Customers judge our service by whether we meet, exceed, or fall short of their expectations. When we get a chance to influence a customer's expectations, we should be careful to set ourselves up for success.
Let's say a customer asks you to do something that takes 30 minutes for you to do. You probably tell your customer you'll get it done in 30 minutes, right?
That's a very dangerous promise. What if something unexpected comes up and it takes you longer than 30 minutes to complete? In the eyes of the customer, you've taken longer than you promised.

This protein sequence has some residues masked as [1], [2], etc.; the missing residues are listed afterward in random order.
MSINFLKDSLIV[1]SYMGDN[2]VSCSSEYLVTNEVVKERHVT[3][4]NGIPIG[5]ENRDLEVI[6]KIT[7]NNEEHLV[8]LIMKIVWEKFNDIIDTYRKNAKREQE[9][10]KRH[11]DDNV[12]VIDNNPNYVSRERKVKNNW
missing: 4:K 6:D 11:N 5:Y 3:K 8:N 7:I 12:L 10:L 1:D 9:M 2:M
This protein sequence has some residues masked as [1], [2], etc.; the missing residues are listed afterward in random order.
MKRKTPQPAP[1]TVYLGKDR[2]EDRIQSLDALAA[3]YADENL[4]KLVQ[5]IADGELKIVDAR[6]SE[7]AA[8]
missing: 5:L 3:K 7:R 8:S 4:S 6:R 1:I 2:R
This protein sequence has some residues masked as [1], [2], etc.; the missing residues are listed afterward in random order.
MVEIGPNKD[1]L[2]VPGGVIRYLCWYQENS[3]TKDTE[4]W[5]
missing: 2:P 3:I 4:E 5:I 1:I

A better approach is to set expectations that provide you with some wiggle room while still being acceptable to your customer.
If the task will take you 30 minutes, why not see if the customer will agree to a one hour turnaround time? Getting back to the customer within 30 minutes will exceed their expectations. If something comes up and it takes you an hour, you've simply met your customer's expectations, and nobody is upset.